By Drs. Bunkis & Ekstrom
We heard the Foreign Minister of Pakistan, Bilawai Bhutto Zardari, address the Assembly
Last week we spoke about a trip to the California Senate. This past week we were honored to spend time at the United Nations in New York City. We began our day with a visit to the Latvia’s Permanent Mission to the UN and ended the following day with a dinner with the Latvian Ambassador to the UN, Andris Pildegovics, and a most amazing person of Latvian heritage, a Holocaust survivor as a child, George Schwab (Google him for a very interesting read), who went on to become a history professor in New York. Professor Schwab co-founded the National Committee on American National Policy in 1974 and went on to run this organization. One accomplishment of the NCANP was bringing the IRA and Loyalist Militants together to hammer out the Northern Ireland peace deal in 1994. Recently Professor Schwab published Odyssey of a Child Survivor: From Latvia Through the Camps to the United States, a most fascinating book. Needless to say, the dinner was quite stimulating!
The visit to the UN itself was quite interesting and thought provoking. This week, the UN celebrated International Women’s Day, a day set aside to celebrate the social, economic, cultural and political achievements of women. 123 nations have served on the Human Rights Commission over the years, some of which do not treat men and women equally. We sat in on a General Assembly discussion about March 15th, a day set aside by the UN as International Day to Combat Islamophobia and religious intolerance. We were fortunate to hear Secretary-General Antonio Guterres address the Assembly on this issue. We heard the Foreign Minister of Pakistan, Bilawai Bhutto Zardari, address the Assembly.
Many inspirational words were said regarding tolerance, inclusiveness and the eradication of all hate thought and religious discrimination. These are laudable goals and much needed, but we know that in many parts of the world, many of the same countries sitting in this Assembly, do not allow freedom of religion in their countries. There is still much work left to be done!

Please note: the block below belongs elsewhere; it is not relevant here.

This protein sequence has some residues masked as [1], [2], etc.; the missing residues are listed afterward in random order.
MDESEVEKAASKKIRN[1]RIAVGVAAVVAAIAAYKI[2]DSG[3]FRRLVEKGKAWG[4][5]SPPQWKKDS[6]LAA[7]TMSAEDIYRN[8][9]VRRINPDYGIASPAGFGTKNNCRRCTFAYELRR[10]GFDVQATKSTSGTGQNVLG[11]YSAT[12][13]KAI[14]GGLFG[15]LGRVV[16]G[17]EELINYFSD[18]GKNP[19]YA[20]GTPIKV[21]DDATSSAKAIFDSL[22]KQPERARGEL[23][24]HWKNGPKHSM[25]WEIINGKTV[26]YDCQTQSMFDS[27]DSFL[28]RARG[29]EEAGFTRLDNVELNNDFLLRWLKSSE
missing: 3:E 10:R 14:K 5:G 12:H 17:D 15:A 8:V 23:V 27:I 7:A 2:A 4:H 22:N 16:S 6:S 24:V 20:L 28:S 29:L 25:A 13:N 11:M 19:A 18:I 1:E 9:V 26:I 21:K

Spotlight on Plastic Surgery – "What Happens to my belly button during a tummy-tuck"
by John Compoginis, M.D., F.A.C.S.
Nearly every tummy tuck (abdominoplasty) patient I have asks about the belly button (umbilicus) and what happens to it. Some want to know if they will get a new belly button, some ask how it gets repositioned and some want to have theirs modified in some way. During an abdominoplasty with umbilical transposition, your belly button stays in the exact same location throughout the surgery and after surgery. In very rare cases of massive weight loss or large umbilical hernias the belly button may need to be removed. But for the overwhelming majority of tummy tuck patients the belly button is kept the same or improved. As far as the details… the belly button is preserved and kept in its original native location by surgically circumscribing it and preserving its blood supply.
Actual patient of Dr. Compoginis
The skin around the belly button is elevated from the muscles, away from the belly button and moved in a downward direction. The excess skin is then removed and discarded. A new hole is surgically created in the repositioned abdominal skin and the belly button is then delivered through it and sutured in place. The belly button can be modified in many ways including shape and size. An “out-y” can be made into an “in-y” and if there is an umbilical hernia this can be repaired also. Below are two examples of before and after a tummy tuck with umbilical transposition.